Muslim slave’s narrative offers new window on Africans in America

A digitized version of Omar ibn Said’s 15-page autobiography is now available through the Library of Congress.

The only known existing autobiography written in Arabic by an enslaved person in America is now available to the public online, thanks to the Library of Congress.

It is the story of Omar ibn Said. Born in about 1770 in Senegal, he was captured at age 37 and taken to Charleston, South Carolina. In 1810, he ran away and was captured again when he stopped to pray in Fayetteville, North Carolina. There, he was bought by James Owen and remained enslaved until his death in 1864. Like an estimated 20 percent of enslaved Africans taken to the Americas, Said was Muslim. He was also a wealthy and highly educated Islamic scholar who studied under his brother and other Muslim religious leaders.

The Library of Congress acquired Said’s 15-page autobiography, written in 1831, from British auction house Sotheby’s in 2017. The digitized version was published in January on the library’s website, and facsimiles are available for public viewing at the library.

Mary-Jane Deeb, chief of the African and Middle Eastern Division at the Library of Congress, said the autobiography changes the picture many have of people brought as slaves to America.

“It shows that many of them were mono­theists who followed an Abra­hamic faith, and that some were very highly educated,” she said.

Including the Arabic manuscript “The Life of Omar Ibn Said,” the Omar Ibn Said Collection includes 42 original documents in both English and Arabic, along with Arabic texts written by another West African slave in Panama. The collection was put together in the 1860s by abolitionist Theodore Dwight, who was a founding member of the American Ethnological Society and wanted to educate Americans about Muslim and West African cultures. Since then, the documents have been passed through the hands of several private collectors before reaching the Library of Congress and entering the public domain.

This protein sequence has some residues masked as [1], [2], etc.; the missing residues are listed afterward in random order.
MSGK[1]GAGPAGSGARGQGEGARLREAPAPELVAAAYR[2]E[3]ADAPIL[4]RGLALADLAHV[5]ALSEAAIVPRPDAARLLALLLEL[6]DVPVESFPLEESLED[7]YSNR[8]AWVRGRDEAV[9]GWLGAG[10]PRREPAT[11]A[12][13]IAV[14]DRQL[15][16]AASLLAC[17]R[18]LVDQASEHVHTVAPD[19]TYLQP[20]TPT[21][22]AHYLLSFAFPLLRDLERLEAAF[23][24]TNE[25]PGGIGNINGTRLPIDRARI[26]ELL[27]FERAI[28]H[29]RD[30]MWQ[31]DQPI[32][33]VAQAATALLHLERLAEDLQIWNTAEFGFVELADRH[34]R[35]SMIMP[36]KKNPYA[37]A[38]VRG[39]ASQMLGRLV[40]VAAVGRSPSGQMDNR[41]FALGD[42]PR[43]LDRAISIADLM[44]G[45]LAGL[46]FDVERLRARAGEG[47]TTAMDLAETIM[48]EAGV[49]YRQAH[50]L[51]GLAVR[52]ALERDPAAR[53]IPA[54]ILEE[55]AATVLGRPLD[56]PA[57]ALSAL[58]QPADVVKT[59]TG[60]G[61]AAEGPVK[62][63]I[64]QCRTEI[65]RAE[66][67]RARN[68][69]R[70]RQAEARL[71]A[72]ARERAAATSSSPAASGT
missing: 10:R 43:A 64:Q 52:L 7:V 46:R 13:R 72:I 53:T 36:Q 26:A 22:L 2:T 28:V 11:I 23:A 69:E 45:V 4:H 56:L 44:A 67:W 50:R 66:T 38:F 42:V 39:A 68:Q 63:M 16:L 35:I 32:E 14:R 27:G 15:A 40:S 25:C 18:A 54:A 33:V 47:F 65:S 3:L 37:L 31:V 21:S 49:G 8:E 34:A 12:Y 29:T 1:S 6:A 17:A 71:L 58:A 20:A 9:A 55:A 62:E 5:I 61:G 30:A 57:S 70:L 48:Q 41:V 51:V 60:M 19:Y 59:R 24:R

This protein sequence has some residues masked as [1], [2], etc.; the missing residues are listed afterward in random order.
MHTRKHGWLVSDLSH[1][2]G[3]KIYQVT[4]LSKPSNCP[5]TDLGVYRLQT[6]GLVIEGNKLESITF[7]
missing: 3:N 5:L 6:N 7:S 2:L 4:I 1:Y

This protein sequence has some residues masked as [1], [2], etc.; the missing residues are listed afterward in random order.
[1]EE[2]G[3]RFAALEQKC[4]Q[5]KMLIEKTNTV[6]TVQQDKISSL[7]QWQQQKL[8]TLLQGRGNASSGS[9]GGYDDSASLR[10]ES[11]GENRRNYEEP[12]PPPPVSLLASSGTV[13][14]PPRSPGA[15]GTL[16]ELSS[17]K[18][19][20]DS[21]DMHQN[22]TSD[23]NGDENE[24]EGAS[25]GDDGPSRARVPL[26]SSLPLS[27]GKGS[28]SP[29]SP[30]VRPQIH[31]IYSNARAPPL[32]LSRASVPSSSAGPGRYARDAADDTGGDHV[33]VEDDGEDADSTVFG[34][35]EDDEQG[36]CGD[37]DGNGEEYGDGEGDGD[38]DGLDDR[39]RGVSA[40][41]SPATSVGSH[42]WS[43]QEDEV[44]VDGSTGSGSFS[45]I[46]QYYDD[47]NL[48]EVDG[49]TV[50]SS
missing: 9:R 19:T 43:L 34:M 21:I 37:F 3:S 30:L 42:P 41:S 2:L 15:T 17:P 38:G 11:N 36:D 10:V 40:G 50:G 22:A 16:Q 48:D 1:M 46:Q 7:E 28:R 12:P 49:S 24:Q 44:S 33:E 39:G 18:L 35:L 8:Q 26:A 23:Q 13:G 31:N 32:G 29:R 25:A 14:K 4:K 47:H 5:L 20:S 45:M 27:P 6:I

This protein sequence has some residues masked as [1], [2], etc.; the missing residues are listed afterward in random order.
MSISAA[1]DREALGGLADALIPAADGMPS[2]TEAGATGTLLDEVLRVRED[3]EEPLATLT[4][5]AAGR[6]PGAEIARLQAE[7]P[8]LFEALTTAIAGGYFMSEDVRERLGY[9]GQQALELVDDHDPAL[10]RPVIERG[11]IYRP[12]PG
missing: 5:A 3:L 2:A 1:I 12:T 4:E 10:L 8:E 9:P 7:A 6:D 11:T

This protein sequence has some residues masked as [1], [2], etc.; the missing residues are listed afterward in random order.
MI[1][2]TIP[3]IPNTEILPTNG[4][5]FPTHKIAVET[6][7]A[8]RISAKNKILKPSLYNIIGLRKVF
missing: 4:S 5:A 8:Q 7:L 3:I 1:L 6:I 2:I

The fact that it is written in Arabic makes it particularly valuable for researchers.

“When an enslaved person wrote in English,” Deeb explained, “someone could be looking over their shoulder, editing, dictating, or punishing them for writing something negative. But when they are writing in Arabic, it is more authentic. It is a truer voice.”

Though Said outwardly converted to Christianity in 1821, scholars say he likely remained Muslim. He included Islamic prayers and texts in his writings, and his autobiography begins with Qur’anic passages. Said’s last known Arabic manuscript, titled “The Lord’s Prayer,” paraphrased a chapter of the Qur’an that speaks of Islam’s ultimate victory, according to Richard Brent Turner’s book Islam in the African-American Experience. Turner, who called Said the “most famous African Muslim slave in the antebellum period,” noted that Said showed an “inner jihad or the struggle within himself to maintain his faith in an alien environment.” —Religion News Service

A version of this article appears in the print edition under the title “Muslim slave’s narrative offers new window on Africans in America.”

Aysha Khan

Aysha Khan covers Muslims and digital culture for Religion News Service.

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